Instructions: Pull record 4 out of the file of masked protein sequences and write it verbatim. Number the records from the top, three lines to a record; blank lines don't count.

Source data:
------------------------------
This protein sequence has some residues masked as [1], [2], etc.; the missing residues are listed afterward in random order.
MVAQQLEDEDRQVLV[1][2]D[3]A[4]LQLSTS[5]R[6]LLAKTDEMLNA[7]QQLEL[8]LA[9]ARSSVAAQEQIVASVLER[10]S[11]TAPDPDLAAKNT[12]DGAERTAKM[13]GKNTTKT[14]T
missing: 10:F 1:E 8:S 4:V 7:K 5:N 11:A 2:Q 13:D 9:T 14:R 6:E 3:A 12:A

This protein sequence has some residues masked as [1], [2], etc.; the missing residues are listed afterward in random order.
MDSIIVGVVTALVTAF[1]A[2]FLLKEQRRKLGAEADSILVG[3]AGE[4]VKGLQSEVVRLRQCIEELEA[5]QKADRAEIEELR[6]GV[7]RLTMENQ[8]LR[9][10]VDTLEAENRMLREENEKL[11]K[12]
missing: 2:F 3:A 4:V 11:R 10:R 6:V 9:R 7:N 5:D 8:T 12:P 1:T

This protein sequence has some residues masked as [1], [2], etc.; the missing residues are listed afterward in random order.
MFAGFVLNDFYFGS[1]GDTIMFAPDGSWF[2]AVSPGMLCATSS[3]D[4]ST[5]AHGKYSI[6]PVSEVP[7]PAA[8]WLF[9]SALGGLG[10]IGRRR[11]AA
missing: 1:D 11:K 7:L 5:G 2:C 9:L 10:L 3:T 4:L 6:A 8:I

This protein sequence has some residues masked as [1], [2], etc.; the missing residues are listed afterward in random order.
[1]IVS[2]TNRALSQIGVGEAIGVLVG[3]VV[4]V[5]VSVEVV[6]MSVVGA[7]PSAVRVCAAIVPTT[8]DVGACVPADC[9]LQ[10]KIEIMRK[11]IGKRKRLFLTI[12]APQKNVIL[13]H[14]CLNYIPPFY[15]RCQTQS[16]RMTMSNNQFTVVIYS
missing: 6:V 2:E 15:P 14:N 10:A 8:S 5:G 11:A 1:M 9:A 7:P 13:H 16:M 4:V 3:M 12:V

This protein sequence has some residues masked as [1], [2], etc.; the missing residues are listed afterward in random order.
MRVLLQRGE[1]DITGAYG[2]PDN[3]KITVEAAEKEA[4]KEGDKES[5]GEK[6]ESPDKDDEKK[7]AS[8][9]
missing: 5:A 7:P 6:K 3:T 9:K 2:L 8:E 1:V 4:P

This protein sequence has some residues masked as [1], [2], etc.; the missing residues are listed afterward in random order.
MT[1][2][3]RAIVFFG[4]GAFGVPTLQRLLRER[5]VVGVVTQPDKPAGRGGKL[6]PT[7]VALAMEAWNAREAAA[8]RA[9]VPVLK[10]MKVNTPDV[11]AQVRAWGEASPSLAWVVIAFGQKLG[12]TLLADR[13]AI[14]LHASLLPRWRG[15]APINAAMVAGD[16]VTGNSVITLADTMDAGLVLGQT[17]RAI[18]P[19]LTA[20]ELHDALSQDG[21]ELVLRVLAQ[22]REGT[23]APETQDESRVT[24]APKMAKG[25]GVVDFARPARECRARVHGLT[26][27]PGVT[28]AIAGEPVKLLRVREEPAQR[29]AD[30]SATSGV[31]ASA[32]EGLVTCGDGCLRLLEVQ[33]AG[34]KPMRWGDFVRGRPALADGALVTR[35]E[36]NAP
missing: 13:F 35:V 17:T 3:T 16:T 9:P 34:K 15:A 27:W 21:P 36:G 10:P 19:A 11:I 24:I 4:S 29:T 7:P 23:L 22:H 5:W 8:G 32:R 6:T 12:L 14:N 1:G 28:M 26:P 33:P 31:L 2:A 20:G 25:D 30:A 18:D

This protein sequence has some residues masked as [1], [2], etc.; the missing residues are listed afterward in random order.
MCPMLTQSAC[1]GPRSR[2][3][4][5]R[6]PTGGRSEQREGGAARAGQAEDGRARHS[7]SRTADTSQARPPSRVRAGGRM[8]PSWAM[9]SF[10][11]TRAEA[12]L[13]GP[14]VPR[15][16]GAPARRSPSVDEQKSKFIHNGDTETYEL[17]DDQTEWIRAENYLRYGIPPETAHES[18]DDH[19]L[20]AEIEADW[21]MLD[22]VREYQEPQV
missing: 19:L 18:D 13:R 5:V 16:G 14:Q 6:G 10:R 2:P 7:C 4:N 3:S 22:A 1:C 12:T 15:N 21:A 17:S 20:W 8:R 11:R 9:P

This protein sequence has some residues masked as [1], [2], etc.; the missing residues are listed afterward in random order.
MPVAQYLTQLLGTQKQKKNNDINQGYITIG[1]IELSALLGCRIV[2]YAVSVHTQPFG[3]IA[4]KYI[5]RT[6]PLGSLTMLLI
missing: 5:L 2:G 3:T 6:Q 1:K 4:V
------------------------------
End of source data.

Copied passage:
This protein sequence has some residues masked as [1], [2], etc.; the missing residues are listed afterward in random order.
[1]IVS[2]TNRALSQIGVGEAIGVLVG[3]VV[4]V[5]VSVEVV[6]MSVVGA[7]PSAVRVCAAIVPTT[8]DVGACVPADC[9]LQ[10]KIEIMRK[11]IGKRKRLFLTI[12]APQKNVIL[13]H[14]CLNYIPPFY[15]RCQTQS[16]RMTMSNNQFTVVIYS
missing: 6:V 2:E 15:P 14:N 10:A 8:S 5:G 11:A 1:M 9:A 7:P 13:H 16:M 4:V 3:M 12:V